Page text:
After amazing Edinburgh, our next stop was glorious Glasgow as a part of our Easter holidays to visit Scotland. It is Scotland’s largest city and considered as one of the top five largest cities in the UK, bubbling with full of energy. Glasgow is a port city and known for its Victorian and art nouveau architecture, a city has a rich legacy due to its flourishing trade and shipbuilding industry in 18th–20th century. Today, Glasgow is a national cultural hub, home to various prestigious institutions including the Scottish Opera, Scottish Ballet and National Theatre of Scotland. Also, there are many acclaimed museums including Kelvingrove Art Gallery and Museum, Riverside Museum, Hunterian Museum and Art Gallery, Scotland Street School Museum, Burrell Collection etc;
First, let me just share a brief summary about trip for those who may be planning to visit Scotland and could be quite helpful in budgeting your trip.
Currency: British Pound (£)
Capital City of Country: Edinburgh
Expected Weather: 5-14’C (Easter time)
Transportation Used: Train, Ferry, Taxi, Shuttle Bus
Number of Photos Taken: 1725
The most Enjoyed Place: Balloch Loch Lomond
Accommodation: Hostels, Bed and Breakfasts (Airbnb and Hostels.com)
Average Cost of a Night per Person: £20 (hostels), £30-40 (Bed &Breakfast)
Average Cost of a Full Meal: £10-12
The weather can be unpredictable in scotland, in fact its true for the entire UK but so far in the Scotland road trip we didn’t face any issue but as soon as we reached Glasgow, Mrs Rain was waiting for us and it started to pour which spoiled our nightout plan. Therefore, we spend some time in the city centre and head straight to the hostel.
Where to stay in Glasgow?
Remember, it was a last minute plan to visit Scotland, so we didn’t have an advance booking, luckily we found the great accommodation in Edinburgh but we were not lucky in Glasgow. It was Easter holidays and city was full of tourist and visitors so took some time to find the decent accommodation which was far from the city centre and felt like a brothel in the night. None the less, we just needed a place to sleep so we managed. To be honest, I didn’t have much expectation either considering the situation we were in.
Tip: When you are looking for an accommodation to stay in Glasgow, you should try to find it closer to stay in the West End of Glasgow and as close to Byers Road as possible.
Next morning, the question was what to do? find out what are the fun things to do in Glasgow? After discussion and some local help, we decided to divide our plan in four things, Exploring, Eating, Drinking and Shopping as we roam around the city. Our idea was simple, follow the Edinburgh model which is to get into the hope-on-hope-off-tour bus and explore the places one by one. In the evening, we will satisfy our taste buds with some famous Glasgow food and lots of ale.
We are about to get start, so get your drinks and take a sneak peek first:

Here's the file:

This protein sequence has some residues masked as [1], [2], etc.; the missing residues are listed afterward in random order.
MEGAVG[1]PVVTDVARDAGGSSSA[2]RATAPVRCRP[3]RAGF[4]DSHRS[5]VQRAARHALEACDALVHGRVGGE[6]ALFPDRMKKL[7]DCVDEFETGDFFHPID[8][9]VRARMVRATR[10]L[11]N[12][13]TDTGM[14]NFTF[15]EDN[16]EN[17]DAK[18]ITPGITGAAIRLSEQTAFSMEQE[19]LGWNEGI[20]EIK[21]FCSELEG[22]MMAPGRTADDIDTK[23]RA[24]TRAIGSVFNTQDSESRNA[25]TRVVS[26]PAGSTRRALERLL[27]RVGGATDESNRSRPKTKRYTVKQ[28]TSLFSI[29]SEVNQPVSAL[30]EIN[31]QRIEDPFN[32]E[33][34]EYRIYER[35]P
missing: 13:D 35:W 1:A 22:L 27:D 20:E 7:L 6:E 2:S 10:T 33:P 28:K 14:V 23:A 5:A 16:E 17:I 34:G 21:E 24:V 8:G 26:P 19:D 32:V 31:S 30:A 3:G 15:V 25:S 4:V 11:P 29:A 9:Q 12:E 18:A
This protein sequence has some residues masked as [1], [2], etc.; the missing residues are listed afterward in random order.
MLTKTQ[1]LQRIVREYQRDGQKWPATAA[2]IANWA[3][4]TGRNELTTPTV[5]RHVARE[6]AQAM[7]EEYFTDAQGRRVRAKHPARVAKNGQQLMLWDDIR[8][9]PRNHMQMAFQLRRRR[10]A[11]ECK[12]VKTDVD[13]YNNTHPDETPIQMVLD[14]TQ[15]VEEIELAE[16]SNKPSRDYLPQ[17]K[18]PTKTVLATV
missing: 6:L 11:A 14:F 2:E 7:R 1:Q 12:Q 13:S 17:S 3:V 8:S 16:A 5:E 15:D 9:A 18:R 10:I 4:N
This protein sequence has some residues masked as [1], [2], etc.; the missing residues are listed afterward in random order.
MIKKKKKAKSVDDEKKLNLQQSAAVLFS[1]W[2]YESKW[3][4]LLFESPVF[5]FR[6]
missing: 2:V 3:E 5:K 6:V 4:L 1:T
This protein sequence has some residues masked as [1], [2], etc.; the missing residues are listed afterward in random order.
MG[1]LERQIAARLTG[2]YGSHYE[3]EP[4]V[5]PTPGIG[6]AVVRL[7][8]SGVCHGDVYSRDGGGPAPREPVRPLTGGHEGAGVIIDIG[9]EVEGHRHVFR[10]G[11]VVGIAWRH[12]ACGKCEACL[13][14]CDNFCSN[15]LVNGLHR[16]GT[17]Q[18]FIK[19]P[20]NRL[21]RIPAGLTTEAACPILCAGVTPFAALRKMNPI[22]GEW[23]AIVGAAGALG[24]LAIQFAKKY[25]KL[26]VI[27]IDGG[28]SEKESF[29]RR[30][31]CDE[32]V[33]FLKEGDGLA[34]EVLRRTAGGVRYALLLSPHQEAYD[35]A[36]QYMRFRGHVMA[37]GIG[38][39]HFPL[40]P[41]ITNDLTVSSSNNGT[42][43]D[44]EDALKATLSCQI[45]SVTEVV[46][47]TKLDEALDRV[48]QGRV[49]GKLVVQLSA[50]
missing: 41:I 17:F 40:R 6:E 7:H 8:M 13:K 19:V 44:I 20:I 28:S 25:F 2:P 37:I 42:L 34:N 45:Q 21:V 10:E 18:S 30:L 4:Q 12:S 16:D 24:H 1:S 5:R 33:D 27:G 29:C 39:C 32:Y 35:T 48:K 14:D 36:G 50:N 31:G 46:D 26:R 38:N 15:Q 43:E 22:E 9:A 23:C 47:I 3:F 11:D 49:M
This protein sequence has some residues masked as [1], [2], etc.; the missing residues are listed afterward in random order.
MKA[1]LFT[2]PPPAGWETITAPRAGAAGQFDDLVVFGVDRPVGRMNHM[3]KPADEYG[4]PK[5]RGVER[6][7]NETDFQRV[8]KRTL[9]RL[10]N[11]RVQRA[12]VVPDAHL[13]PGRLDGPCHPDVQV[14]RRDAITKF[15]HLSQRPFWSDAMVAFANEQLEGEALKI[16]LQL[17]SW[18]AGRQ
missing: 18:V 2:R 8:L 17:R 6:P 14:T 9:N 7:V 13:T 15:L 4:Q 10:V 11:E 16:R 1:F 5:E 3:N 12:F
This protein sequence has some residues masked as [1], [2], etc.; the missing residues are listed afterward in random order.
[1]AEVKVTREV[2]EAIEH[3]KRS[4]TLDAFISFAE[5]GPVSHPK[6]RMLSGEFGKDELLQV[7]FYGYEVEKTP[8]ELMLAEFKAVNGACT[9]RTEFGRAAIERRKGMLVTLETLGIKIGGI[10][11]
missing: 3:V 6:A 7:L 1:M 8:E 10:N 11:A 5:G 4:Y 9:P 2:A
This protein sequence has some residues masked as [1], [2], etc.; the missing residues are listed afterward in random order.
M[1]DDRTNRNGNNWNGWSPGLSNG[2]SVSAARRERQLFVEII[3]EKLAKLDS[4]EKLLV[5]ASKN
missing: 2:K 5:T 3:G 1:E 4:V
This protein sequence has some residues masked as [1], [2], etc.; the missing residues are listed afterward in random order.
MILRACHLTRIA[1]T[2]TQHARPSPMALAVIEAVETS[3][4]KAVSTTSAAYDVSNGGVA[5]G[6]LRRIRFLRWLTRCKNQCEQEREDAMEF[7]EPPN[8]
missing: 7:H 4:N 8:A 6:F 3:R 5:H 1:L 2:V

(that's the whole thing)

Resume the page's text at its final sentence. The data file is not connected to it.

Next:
[Credit to Love GREAT Britain]
First, let’s talk about some of the must things to do and places to explore when you visit Scotland’s most vibrant city.
It is rated amongst Scotland’s most visited places for free. It has 22 themed, state-of-the-art galleries displaying extraordinary 8000+ objects, the collections are huge, wide-ranging and internationally-significant. If you are an art lover, It’s could be the highlight of your visit to Glasgow. Many interesting sights and a strikingly beautiful building. I must confess, I am not art guy but It has very nice pieces that even non-art connoisseurs like me can understand and appreciate. So, do visit this amazing place.
Opening hours: 10:00am – 5:00pm
Average time to explore: 2-3 hours
Entry Fee: FREE
Again, this modern museum is a visual treat for the tourist attractions located at Glasgow Harbour owes its striking curved forms to late British-Iraqi architect Zaha Hadid. The main attraction is a fascinating series of cars made in Scotland, plus assorted railway locos, trams, bikes (including the world’s first pedal-powered bicycle from 1847) and model Clyde-built ships. Also, there is an atmospheric recreation of a Glasgow shopping street from the early 20th century puts the vintage vehicles into a social context.
Opening hours: Open today · 10AM–5PM
Average time to explore: about 2 hours
Entry Fee: FREE
The People’s Palace and Winter Gardens is a unique museum especially if you have an interest in social history then this place is ideal to spend an hour going through Glasgow’s history. It was opened by the Earl of Rosebery in late 18th century.
Trivia: Did you know that Glasgow pioneered cesarian sections because of rickets in the mothers?
Opening hours: 10AM–5PM
Average time to explore: About 1 hour
Entry Fee: FREE
If you overwhelmed by admiring arts and visiting museum then the botanical garden is the best place to relax and get some fresh air, free from any noises. It is spread over 27 acres and located in the heart of city’s West End by the River Kelvin. It features a couple of Green glasshouses, the most notable of which is the Kibble Palace, designed by John Kibble and houses the national collection of tree ferns. It is a Plant lover’s paradise.
Opening Hours :
Garden : 7 am – dusk (all year)
Glasshouses : 10am – 6pm & 10am – 4.15pm (winter)
Tearooms : 10am – 4.15pm
Average time to explore: About 1 hour
Entry Fee: FREE
Tip: If you are coming from Edinburgh then you must have seen the Royal Botanical Garden, In that case, you may want to skip this place if you are short on time.
George Square is the heart of the city. It is where East meets West and North meets South. It is the city’s principal civic square and got named after King George III. It was opened in 1781. Lovely place just to visit and sit for a while in the heart of Glasgow. There are loads of places to eat and drink available nearby. A lovely environment where you can relax and take in the bit of history.
Opening Hours: 24 hours
There’s a lighthouse in the middle of town on Buchanan St, little difficult to find but it’s filled with art. This Lighthouse is Scotland’s Centre for Design and Architecture, covering 5 floors, each with different exhibits and galleries. In the lighthouse, there is a cafe, gift shop, restrooms and two spots to see the incredible skyline view of Glasgow. There are two ways to go up first, climb a spiral staircase that offers marvellous view but it has restricted opening times, second, if you can’t climb stairs then there is a lift access from the main building which still offers a decent view.
Opening hours: 10:30am – 5pm
Average time to explore: 1-2 hours
Entry Fee: FREE
7) The Barras